he economy of the Late Byzantine period retained its rural character. It was mainly based on farming, but also included the raising of livestock, apiculture, fishing and forestry. Farmers grew a variety of crops, such as cereals and pulses, and cultivated the vine and the olive and various fruit trees.
The status of the owner of a piece of land determined the category that land came under, and it is interesting to examine the evolution of the system of land ownership. A special feature of the agrarian economy of the last centuries of Byzantium is the concentration of land in the hands of great landowners - laymen or clerics. The institution of pronoia played an important part in this direction. Even though the pronoia had already existed in the Middle Byzantine period, the system was developed and applied to a much wider extent in the Late Byzantine period. It also greatly influenced the productivity relations that eventually prevailed in the Byzantine state.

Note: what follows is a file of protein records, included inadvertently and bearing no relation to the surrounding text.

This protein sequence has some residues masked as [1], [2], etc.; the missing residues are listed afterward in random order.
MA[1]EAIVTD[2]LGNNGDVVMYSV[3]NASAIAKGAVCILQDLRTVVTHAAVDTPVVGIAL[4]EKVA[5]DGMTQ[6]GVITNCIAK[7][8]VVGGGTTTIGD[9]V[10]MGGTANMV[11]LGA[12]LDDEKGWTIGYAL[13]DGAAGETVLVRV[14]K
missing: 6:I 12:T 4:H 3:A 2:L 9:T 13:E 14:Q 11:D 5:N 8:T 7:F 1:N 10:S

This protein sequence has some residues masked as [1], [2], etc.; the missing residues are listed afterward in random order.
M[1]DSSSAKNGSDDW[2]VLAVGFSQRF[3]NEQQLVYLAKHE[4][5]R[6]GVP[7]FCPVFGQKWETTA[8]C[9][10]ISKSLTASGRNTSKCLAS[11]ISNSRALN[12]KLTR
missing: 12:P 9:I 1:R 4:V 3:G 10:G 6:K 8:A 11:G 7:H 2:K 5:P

These characteristics led to the further growth and development of the feudal elements that had already made their appearance in Byzantium in the previous period. Mention of the word "feudalism" inevitably leads to a comparison with Western feudal models. Such a comparison, however, only serves to bring out the particularities presented by the Byzantine feudal system.